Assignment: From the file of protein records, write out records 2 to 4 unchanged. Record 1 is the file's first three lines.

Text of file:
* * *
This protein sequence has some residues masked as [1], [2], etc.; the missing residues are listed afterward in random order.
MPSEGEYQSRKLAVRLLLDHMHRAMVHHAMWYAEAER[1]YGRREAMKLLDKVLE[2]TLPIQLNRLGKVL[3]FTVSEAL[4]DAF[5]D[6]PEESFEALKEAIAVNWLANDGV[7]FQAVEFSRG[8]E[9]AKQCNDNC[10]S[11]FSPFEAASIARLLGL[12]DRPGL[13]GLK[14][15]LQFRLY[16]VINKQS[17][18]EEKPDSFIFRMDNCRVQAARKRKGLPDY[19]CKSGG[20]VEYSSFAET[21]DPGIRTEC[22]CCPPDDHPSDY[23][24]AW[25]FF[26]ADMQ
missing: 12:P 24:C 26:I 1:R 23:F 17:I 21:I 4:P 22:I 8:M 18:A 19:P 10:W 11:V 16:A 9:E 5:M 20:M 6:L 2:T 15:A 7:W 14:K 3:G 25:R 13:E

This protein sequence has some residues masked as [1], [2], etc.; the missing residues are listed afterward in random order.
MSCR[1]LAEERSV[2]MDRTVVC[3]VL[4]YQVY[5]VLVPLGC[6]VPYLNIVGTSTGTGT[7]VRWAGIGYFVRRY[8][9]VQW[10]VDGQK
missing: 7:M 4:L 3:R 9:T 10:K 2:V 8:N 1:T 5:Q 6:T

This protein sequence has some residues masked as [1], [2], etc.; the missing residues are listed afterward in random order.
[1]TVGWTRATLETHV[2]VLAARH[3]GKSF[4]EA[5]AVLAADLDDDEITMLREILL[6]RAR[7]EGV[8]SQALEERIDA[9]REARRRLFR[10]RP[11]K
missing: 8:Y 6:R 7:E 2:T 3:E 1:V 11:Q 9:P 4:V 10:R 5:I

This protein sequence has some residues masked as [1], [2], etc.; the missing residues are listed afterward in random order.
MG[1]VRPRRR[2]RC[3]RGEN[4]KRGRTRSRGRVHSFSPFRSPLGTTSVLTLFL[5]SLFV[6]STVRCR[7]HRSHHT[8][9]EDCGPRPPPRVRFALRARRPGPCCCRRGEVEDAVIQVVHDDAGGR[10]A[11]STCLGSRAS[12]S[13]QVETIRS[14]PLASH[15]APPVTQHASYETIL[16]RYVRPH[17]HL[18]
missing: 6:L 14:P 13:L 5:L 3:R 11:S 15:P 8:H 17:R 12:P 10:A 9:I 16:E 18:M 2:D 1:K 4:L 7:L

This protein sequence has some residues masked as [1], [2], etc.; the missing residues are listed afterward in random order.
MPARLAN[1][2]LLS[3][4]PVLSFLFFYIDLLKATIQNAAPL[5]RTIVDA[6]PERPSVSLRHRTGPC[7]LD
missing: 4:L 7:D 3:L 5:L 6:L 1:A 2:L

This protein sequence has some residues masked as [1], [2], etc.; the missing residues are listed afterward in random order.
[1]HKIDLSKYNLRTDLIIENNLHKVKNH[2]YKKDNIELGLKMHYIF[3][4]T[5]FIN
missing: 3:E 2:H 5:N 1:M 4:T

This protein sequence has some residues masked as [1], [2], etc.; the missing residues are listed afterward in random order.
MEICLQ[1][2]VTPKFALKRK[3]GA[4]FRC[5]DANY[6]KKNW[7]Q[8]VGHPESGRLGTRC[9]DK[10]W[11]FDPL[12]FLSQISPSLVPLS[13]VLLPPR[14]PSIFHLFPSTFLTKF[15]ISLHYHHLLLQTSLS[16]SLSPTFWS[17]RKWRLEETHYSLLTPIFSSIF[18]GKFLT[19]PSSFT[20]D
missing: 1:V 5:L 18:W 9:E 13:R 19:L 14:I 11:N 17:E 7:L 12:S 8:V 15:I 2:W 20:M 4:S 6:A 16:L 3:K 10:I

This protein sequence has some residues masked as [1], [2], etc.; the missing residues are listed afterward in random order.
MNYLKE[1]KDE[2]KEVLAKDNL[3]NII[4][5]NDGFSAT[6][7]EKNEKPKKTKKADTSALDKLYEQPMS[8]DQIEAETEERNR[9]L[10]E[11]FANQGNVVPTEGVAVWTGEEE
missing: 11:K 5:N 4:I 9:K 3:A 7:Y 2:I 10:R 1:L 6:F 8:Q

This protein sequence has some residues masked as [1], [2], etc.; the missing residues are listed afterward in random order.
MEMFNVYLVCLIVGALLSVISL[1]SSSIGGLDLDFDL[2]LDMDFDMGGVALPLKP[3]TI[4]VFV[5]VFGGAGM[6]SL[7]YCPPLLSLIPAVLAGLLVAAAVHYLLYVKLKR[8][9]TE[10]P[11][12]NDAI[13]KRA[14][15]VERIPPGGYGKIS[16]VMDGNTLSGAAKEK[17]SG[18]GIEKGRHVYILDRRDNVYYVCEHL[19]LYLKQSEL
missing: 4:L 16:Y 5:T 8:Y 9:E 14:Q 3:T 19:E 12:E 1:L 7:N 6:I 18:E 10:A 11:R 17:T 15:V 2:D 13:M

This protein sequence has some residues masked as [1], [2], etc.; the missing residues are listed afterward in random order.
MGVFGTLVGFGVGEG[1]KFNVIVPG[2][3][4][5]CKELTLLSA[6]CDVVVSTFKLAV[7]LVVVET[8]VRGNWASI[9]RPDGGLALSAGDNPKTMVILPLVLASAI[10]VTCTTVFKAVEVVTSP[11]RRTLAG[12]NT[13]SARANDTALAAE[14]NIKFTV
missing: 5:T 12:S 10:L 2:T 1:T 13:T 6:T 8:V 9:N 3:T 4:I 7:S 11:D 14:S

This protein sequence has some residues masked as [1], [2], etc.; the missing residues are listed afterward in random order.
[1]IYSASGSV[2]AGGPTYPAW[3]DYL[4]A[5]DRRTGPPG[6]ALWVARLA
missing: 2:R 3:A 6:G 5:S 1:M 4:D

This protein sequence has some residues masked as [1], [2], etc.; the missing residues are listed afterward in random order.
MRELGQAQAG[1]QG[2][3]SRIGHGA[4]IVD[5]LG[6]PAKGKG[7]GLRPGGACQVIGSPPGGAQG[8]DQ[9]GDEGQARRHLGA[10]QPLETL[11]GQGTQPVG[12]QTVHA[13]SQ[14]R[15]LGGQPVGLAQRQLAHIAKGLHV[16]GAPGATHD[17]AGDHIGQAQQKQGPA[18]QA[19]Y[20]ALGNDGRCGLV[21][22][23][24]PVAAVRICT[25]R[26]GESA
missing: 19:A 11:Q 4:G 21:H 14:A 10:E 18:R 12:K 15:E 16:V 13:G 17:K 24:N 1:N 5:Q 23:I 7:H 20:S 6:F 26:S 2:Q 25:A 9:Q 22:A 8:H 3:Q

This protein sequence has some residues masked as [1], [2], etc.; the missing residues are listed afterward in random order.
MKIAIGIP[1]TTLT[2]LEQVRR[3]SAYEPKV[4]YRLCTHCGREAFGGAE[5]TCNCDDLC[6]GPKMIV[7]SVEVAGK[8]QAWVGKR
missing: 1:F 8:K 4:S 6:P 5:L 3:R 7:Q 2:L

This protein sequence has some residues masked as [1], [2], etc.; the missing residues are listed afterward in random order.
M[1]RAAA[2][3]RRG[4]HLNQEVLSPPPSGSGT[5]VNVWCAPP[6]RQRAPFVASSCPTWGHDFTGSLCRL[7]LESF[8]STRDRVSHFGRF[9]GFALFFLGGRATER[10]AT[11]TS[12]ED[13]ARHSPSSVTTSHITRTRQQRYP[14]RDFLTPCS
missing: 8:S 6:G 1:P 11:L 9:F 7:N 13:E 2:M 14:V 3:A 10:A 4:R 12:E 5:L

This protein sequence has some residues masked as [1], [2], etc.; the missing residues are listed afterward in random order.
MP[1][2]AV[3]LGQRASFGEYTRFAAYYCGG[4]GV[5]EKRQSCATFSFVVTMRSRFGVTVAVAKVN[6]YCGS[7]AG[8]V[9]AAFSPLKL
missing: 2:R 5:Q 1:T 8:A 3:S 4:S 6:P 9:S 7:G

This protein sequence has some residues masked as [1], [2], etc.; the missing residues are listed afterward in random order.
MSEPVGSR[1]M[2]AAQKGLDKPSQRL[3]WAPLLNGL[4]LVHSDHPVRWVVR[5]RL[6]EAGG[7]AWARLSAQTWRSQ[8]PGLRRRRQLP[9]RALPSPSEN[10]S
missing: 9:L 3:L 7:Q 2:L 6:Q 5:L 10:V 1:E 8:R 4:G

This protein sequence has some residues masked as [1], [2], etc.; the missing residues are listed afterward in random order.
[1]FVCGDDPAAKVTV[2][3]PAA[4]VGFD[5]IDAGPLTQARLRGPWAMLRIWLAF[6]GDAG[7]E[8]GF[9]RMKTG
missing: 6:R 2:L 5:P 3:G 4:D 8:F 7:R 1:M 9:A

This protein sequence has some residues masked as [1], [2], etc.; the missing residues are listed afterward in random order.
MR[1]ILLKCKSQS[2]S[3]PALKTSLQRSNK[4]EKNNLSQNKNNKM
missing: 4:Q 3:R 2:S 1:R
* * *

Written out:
This protein sequence has some residues masked as [1], [2], etc.; the missing residues are listed afterward in random order.
MSCR[1]LAEERSV[2]MDRTVVC[3]VL[4]YQVY[5]VLVPLGC[6]VPYLNIVGTSTGTGT[7]VRWAGIGYFVRRY[8][9]VQW[10]VDGQK
missing: 7:M 4:L 3:R 9:T 10:K 2:V 8:N 1:T 5:Q 6:T

This protein sequence has some residues masked as [1], [2], etc.; the missing residues are listed afterward in random order.
[1]TVGWTRATLETHV[2]VLAARH[3]GKSF[4]EA[5]AVLAADLDDDEITMLREILL[6]RAR[7]EGV[8]SQALEERIDA[9]REARRRLFR[10]RP[11]K
missing: 8:Y 6:R 7:E 2:T 3:E 1:V 11:Q 9:P 4:V 10:R 5:I

This protein sequence has some residues masked as [1], [2], etc.; the missing residues are listed afterward in random order.
MG[1]VRPRRR[2]RC[3]RGEN[4]KRGRTRSRGRVHSFSPFRSPLGTTSVLTLFL[5]SLFV[6]STVRCR[7]HRSHHT[8][9]EDCGPRPPPRVRFALRARRPGPCCCRRGEVEDAVIQVVHDDAGGR[10]A[11]STCLGSRAS[12]S[13]QVETIRS[14]PLASH[15]APPVTQHASYETIL[16]RYVRPH[17]HL[18]
missing: 6:L 14:P 13:L 5:L 3:R 11:S 15:P 8:H 17:R 12:P 10:A 9:I 16:E 18:M 2:D 1:K 4:L 7:L